Over 12 million Brits - one in four of the population - have fallen victim to credit or debit card fraud, according to a report from life assistance company CPP. However the figures - initially presented as a year-on-year number - have been labelled "wildly out of line" by payments association Apacs.
The poll of 1679 cardholders, conducted by Tickbox.net/Opinion Matters claimed that around 26% fell victim to card fraudsters in 2008, up five per cent on the previous year.
However, Apacs rounded on the firm accusing CPP of using "misleading information and spurious statistics" to support the 12 million figure.
The payments body, which will publish its own fraud statistics for 2008 in March, says its most recent figures indicate that in 2007 there were just over a million reported cases of card fraud, suggesting the CPP numbers are "wildly out of line".
CPP has since moved to clarify its earlier statements, saying that the 12 million card fraud number refers to total lifetime figures, not just last year's data.
The average sum fraudulently transacted is over £650, with one in 20 victims reporting losses of over £2000. Yet 42% of victims did not know about these transactions and only found out they had been defrauded when alerted by their bank.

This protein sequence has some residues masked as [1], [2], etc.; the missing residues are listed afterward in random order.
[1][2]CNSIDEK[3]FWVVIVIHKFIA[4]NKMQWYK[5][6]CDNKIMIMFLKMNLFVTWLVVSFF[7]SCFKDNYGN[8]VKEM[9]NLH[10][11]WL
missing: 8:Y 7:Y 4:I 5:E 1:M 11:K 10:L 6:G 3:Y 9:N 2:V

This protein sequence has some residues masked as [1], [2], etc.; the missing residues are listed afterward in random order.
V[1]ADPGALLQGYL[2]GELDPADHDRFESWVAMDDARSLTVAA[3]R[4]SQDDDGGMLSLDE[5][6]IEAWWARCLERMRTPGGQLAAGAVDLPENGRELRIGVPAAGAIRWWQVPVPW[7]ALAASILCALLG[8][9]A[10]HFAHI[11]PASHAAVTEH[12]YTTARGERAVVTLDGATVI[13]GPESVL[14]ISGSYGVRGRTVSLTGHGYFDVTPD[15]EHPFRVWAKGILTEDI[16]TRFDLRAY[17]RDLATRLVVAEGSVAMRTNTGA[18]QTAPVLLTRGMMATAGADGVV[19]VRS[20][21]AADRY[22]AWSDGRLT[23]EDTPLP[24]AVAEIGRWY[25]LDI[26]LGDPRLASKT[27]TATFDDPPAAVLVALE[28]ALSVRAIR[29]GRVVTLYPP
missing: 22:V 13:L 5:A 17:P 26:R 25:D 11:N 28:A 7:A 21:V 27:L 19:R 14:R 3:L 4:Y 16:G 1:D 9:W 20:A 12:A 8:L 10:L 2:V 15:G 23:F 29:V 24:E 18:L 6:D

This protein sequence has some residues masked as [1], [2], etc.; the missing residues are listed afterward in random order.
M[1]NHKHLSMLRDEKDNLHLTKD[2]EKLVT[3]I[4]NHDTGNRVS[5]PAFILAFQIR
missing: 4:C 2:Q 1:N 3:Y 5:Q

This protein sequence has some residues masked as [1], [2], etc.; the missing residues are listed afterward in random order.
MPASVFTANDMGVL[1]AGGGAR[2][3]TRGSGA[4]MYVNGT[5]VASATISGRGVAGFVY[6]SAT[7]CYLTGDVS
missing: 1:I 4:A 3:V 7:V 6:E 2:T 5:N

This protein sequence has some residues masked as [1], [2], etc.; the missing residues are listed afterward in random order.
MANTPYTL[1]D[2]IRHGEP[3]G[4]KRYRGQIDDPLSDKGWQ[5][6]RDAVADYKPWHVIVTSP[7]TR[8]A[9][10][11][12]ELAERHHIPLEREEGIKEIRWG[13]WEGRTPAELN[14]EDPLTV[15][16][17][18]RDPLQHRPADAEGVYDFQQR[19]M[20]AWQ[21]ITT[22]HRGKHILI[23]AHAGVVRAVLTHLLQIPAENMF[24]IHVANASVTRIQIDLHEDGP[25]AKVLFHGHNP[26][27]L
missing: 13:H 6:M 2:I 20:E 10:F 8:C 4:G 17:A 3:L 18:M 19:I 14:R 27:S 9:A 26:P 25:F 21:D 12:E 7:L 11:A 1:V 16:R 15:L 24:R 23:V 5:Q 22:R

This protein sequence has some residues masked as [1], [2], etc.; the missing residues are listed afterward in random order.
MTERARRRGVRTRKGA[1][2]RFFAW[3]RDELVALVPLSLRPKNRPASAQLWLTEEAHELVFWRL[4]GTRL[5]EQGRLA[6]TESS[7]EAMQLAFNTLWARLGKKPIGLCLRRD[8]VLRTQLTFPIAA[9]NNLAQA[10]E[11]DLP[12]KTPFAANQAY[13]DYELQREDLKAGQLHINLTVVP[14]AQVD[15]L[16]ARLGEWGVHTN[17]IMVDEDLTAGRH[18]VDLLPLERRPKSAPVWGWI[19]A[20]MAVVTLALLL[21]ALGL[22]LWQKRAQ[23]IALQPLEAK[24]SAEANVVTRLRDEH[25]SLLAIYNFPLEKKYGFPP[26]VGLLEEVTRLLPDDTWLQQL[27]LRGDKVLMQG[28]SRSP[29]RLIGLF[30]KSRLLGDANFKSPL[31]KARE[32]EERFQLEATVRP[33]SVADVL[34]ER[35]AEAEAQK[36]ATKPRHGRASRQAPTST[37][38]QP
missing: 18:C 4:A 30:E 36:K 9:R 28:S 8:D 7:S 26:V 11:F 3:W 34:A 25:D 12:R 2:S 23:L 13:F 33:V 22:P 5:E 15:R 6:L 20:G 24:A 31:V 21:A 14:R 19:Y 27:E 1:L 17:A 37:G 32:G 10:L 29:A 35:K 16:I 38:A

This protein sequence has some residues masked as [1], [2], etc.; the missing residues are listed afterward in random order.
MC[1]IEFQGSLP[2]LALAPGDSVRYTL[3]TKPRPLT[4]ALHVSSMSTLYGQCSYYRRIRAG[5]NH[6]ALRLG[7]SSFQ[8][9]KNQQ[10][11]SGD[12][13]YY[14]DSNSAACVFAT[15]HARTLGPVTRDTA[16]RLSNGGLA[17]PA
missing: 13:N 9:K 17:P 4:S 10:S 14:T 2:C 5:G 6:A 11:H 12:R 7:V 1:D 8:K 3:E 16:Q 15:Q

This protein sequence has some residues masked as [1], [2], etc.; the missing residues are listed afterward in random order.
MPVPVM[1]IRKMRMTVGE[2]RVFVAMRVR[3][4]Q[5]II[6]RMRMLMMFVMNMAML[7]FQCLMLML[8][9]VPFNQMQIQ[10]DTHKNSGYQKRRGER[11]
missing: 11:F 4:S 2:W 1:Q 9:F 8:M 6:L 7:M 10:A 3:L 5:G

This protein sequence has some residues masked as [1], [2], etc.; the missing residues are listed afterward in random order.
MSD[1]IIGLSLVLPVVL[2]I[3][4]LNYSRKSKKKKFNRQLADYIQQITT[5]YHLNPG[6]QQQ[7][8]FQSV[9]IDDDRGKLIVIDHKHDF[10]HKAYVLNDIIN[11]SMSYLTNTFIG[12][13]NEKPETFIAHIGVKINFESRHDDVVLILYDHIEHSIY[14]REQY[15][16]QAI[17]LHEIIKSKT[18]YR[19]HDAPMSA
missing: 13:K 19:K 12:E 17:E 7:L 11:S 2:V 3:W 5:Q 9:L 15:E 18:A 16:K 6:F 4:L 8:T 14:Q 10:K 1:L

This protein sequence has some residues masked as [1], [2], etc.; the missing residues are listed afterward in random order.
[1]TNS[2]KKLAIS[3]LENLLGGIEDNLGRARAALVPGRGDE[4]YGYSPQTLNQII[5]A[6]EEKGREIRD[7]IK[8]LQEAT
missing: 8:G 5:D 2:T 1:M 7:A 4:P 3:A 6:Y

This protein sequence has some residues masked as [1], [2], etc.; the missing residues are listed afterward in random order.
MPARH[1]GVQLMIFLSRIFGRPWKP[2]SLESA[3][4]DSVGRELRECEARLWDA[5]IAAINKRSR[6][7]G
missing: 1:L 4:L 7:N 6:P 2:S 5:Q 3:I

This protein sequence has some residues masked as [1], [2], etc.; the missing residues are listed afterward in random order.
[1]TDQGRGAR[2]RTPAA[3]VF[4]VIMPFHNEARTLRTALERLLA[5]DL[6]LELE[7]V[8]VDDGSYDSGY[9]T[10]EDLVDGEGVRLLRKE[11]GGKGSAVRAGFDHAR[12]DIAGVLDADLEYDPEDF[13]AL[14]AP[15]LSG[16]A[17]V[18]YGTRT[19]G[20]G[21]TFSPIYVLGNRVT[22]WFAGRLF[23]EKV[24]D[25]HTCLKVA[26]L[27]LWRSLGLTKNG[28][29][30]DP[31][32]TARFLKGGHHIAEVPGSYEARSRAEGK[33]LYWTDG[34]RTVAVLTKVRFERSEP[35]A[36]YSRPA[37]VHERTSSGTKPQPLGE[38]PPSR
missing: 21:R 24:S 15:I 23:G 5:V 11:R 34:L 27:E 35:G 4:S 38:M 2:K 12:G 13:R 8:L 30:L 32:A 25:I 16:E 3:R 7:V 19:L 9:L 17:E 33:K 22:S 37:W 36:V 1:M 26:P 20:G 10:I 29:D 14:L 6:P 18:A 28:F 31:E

Online fraud affected 39% of victims, while card cloning from a cash point or chip and pin device accounted for a fifth of cases. Out of all cards that are physically lost and stolen, one in ten are also being used fraudulently.
Separately, a survey from CyberSource has found that one in eight UK businesses in 2008 suffered fraud losses in excess of five per cent of total online revenues.
Of 150 online merchants questioned, 40% say the amount they lost to fraud rose in 2008 with an overall increase 2.6%.
The losses come despite continued investment by retailers in tackling fraud. Around 16% of merchants integrated Verified by Visa and MasterCard SecureCode schemes in 2008, meaning 60% of firms in the UK now employ these services.